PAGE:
Understanding Content – Introduction


Text messaging, email, Twitter, Facebook, blogs, Flickr, and other social media have made high level literacy more important than ever in all our lives. We could choose what, when, and whether to read in a book, magazine or newspaper or look at TV or a video; now we are bombarded with text and images through internet devices.

When a person lives in Newfoundland and Labrador, analysis of content and graphics written about the province becomes a consuming interest because of the amount of misinformation that has been published in various formats about the province. Newfoundland has a small population and is in a relatively remote area; as a result, it is not well known. When reports in various formats are given about the province, its life style, and its people, I immediately check for factual accuracy, weighted words, and visual cues. Over the past few years, the quality of reporting has improved, because people have become more familiar with the province due to advances in communication technology; however, incorrect information and misinformation takes a long time to overcome.

The level of misinformation about this province has offered a tremendous advantage for judging the veracity of information presented on all topics and all places. Because I am so used to examining information written about our province, I have picked up the habit of looking at other material in a similar way. Weighted words, misleading visuals, and sweeping generalizations jump off the screen (or the page.) The extent to which people are willing to believe anything that is published, in print or electronically, never ceases to amaze me.

Today, while much of the information received through social media is from acquaintances, business associates, and friends that we have chosen to follow, advertisers and propagandists are surging [the term is used deliberately] into Facebook, Twitter, and other social media. Are we prepared for this onslaught?

In the past, product advertising was much less targeted. It was assigned to certain print publications or TV programming based on less clearly defined data such as age group or perceived socio-economic group. In social media, advertising can be much more targeted based on very specific demographics and interests.

Propaganda is much more dangerous. Lurking in your Facebook, in your email attachments, and/or your Tweets can be people who are deliberately spreading propaganda, usually filled with misinformation, weighted words, and selected visuals which convey hatred and/or contempt for selected races, groups of people, or ideas.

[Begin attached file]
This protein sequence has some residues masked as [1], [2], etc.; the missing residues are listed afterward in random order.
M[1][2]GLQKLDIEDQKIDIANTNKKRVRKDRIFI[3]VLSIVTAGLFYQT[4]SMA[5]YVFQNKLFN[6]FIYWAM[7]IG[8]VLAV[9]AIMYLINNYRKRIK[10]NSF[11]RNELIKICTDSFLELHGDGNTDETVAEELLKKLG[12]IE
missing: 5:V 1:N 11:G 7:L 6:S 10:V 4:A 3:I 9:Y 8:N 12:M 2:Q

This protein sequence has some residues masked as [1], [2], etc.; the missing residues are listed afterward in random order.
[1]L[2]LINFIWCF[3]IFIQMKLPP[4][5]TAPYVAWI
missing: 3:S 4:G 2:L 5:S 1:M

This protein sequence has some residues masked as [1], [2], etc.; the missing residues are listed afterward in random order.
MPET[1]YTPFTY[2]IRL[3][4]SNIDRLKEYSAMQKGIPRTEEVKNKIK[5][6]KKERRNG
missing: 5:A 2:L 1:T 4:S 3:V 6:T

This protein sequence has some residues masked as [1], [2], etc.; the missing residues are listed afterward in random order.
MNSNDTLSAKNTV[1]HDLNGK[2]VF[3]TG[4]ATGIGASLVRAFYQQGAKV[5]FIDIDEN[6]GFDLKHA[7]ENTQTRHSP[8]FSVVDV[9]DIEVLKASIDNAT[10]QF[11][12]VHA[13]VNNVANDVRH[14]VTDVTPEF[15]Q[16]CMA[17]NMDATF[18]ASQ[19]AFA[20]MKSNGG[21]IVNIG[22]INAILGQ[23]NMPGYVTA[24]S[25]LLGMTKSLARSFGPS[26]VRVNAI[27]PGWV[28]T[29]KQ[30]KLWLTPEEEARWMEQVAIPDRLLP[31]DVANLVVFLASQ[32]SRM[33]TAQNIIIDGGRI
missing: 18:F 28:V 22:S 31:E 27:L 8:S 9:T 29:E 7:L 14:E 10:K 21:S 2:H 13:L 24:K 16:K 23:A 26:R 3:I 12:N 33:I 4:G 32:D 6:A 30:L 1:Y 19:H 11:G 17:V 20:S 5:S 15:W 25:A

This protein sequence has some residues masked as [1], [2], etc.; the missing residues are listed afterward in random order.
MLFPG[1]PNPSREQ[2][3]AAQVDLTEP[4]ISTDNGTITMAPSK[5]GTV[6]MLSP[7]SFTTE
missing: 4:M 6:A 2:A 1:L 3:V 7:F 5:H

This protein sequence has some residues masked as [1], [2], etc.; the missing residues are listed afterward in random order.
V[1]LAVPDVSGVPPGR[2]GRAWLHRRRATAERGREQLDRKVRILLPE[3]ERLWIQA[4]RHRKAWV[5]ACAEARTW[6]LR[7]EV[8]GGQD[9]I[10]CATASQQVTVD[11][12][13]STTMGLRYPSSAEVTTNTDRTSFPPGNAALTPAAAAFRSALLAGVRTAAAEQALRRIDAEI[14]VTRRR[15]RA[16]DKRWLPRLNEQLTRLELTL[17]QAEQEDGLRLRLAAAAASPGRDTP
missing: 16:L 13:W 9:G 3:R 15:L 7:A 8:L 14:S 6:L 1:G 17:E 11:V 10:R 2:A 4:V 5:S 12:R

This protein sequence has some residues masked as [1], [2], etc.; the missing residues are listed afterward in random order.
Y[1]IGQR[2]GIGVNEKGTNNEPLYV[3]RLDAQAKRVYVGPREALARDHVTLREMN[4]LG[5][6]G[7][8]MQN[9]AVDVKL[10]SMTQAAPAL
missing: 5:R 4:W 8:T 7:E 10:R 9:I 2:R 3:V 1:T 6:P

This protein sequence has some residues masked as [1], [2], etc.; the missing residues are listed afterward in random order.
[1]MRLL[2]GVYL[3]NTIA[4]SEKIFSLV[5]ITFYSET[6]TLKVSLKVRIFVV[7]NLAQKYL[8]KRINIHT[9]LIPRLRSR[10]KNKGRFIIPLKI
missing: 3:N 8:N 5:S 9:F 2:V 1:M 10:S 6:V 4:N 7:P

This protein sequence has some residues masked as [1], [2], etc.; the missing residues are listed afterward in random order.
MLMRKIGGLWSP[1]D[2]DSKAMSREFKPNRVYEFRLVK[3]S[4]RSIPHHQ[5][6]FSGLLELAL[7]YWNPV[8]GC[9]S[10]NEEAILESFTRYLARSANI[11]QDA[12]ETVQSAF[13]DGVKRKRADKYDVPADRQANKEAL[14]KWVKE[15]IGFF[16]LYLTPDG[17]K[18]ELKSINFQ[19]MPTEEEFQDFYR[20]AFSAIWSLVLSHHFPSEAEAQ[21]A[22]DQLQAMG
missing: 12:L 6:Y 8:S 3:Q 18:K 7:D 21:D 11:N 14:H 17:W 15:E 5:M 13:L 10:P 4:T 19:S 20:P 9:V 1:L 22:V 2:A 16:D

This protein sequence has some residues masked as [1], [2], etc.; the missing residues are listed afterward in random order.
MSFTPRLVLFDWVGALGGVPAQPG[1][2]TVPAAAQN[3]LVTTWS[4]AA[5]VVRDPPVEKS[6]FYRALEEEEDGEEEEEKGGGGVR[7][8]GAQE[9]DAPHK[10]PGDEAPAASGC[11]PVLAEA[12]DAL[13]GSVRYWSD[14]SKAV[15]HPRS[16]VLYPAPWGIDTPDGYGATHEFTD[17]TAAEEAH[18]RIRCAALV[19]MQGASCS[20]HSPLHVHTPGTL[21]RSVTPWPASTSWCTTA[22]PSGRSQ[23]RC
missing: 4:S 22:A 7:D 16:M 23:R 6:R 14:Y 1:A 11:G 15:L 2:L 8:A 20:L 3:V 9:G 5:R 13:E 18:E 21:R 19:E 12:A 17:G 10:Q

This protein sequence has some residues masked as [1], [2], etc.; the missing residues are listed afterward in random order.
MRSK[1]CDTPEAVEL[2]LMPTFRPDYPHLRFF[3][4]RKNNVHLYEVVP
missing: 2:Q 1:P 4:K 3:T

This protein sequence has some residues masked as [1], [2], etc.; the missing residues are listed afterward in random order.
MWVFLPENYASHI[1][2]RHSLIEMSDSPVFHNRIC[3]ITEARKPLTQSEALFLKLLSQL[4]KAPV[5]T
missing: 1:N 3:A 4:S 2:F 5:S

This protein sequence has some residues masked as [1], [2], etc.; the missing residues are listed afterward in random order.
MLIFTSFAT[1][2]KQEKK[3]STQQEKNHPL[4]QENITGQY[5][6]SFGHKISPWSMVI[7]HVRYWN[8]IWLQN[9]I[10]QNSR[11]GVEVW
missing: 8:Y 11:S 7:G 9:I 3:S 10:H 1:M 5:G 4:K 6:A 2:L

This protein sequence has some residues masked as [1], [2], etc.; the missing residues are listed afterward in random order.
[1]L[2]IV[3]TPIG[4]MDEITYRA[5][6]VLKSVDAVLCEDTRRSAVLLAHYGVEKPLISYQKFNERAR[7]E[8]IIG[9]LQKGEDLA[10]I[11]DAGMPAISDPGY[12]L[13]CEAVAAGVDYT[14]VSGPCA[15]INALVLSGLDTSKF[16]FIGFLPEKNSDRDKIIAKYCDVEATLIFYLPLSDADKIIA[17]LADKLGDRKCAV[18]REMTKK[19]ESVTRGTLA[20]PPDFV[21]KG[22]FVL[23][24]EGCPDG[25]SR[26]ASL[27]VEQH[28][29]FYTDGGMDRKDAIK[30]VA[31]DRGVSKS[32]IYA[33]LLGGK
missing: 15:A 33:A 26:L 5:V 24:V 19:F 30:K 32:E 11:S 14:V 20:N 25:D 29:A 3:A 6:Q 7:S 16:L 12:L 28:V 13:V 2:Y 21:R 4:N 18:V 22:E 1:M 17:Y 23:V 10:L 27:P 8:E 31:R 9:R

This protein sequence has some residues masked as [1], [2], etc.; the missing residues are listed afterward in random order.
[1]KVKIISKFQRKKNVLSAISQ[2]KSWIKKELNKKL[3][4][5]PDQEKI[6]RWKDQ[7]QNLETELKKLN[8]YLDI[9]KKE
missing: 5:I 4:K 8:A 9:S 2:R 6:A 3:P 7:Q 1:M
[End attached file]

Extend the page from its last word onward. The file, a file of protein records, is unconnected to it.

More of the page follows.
Over the next few weeks, I will be presenting a series on this topic. Meanwhile, see my Twitter list “News and Commentary”twitter.com/eracose/news-commentary. The list [which is of necessity slanted towards Newfoundland and Canada] contains members with different and often opposing points of view. Though examining all, hopefully “truth” will become evident. If you would like to have your Tweets added to the list, please Tweet or email.

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5 Comments

Filed under Literacy, Newfoundland and Labrador, Photography, Social Media, Twitter

5 responses to “Understanding Content – Introduction

  1. Hi, Margaret.

    I used to teach writing in a University setting, pre-Web 2.0, and when it came time to cover writing a research paper, we discussed how to evaluate the credibility of a source. How much more so, do we need to be able to evaluate the unvalidated sources we find online, and how much more important do our online filters (via our social networking contacts) become.

    I’ll follow your series with great interest.

  2. Could you pleasee provide more information on this topic??? Also your site is amazing. Best regards…

    • Thank you for your positive comments. There is a new post since this one. It is called “Understanding Content – Avatar.” I hope to have another one ready by next week.

  3. Hi. I just noticed that your site looks like it has a few code errors at the very top of your website’s page. I’m not sure if everybody is getting this same bugginess when browsing your blog? I am employing a totally different browser than most people, referred to as Opera, so that is what might be causing it? I just wanted to make sure you know. Thanks for posting some great postings and I’ll try to return back with a completely different browser to check things out!

  4. Thank you for pointing out the potential problem with coding. Since this site uses WordPress, I assumed the coding would be correct. I will check into it.

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